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Thursday, January 19, 2012

Capsized ship captain tripped

Capsized ship captain tripped

Capsized ship captain tripped - Ship's captain: I ‘tripped’ into a lifeboat, While emergency crews continue to scour crashed Italian cruise ship Costa Concordia, details on why the liner’s captain allegedly abandoned ship are coming to ligh. In a freshly released recording, Captain Francesco Schettino’s tells the Italian coast guard that he “tripped” and fell into the safety of a lifeboat.

What makes someone a coward? Why would someone flee the scene of battle, abandon their post, leave their friends to fight alone – or jump ship, leaving passengers behind, after crashing into rocks?
The captain of the Costa Concordia, Francesco Schettino, does not admit leaving passengers to their fate. When his ship crashed and half-capsized, he found himself in a lifeboat, with a hundred or more passengers still on board and an irate coastguard bellowing at him to get back on the Concordia – but he denies fleeing, saying that he "tripped" on the listing deck and fell into the boat. It compares badly with the stoic self-sacrifice of crew and passengers aboard the Titanic, which my colleague Ed West details here.
Whether or not you find Capt Schettino's story plausible, his behaviour and that of the Titanic heroes requires explanation. Why are humans cowardly and brave? What inspires suicidal courage or craven self-preservation?
I'm going to annoy some people with this post, and I should address their criticisms as best I can before I continue. Evolutionary psychology is a deeply contentious subject – not, for once, because people think we were all created in a busy week 6,015 years ago, but because it is believed in some quarters a) to be unscientific and b) to validate views about gender roles and human nature which are politically uncomfortable.
Point b), of course, we can safely ignore. If it turns out that, says, female brains evolved differently to male ones, giving the two sexes, on average, different attitudes to sex or child-rearing or work, then so what? That doesn't give us a moral right to tell individual men and women how they should behave, only what strategies served their ancestors best in the struggle to reproduce. We do not see maximal genetic reproduction as a ethical good, so it's irrelevant; we should acknowledge the findings of evolutionary psychology, just like those of any other science.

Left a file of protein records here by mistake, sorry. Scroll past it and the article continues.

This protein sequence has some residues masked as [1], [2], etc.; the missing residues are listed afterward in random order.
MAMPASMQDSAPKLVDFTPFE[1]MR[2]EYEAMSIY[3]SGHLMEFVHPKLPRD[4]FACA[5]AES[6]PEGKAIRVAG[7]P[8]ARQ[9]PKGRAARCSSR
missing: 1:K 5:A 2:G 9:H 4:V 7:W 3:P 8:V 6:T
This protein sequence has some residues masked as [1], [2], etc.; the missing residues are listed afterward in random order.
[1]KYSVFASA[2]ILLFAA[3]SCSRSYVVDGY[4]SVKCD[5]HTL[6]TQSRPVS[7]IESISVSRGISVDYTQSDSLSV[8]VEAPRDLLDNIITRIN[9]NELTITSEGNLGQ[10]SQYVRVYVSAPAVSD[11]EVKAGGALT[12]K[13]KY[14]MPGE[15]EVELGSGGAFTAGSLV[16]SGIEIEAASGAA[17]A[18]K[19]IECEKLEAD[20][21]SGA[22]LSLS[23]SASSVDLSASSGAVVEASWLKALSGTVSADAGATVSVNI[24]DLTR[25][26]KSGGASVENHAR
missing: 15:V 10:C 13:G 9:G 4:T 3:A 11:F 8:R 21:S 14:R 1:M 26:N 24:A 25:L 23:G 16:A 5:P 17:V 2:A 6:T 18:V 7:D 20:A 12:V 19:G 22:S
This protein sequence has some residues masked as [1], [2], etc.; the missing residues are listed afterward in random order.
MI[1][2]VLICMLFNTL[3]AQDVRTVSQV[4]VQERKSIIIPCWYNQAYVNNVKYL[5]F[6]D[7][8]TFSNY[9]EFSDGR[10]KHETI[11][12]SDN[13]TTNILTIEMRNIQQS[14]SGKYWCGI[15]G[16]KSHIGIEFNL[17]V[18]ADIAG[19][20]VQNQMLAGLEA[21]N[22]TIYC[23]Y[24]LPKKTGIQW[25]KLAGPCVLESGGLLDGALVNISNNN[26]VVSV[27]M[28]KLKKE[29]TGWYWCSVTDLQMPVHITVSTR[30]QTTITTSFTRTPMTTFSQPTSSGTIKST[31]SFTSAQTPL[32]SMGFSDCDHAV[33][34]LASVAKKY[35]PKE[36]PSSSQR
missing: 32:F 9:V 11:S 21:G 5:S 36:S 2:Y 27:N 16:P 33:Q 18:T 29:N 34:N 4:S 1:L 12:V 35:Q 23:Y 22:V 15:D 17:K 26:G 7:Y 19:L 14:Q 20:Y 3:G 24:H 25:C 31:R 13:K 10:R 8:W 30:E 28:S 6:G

Point a) has more weight to it. The suggestion is that it is unfalsifiable, that it fails Karl Popper's criterion of testability that underpins science. Dr Peter Etchells, a post-doctoral researcher in psychology at Bristol University, acknowledged this when I spoke to him: "The difficulty is that Evolutionary Psychology, capital-E capital-P, has a bad name. People have used it to explain aspects of human nature without any real evidence; behaviour X can be explained by evolutionary pressure Y. They're really Just-So stories. But in 'evolutionary psychology', lower case, as just a way of thinking about the brain in evolutionary terms, there's a lot of good work being done." I hope I have steered towards the latter.
Cowardice barely needs explaining. Obviously there are times when running away and not getting killed is in our evolutionary interest. We are all the descendants of an unbroken chain of ancestors who avoided getting killed at least long enough to have children. But self-sacrificing bravery, placing one's life at risk to save others, does. So here goes.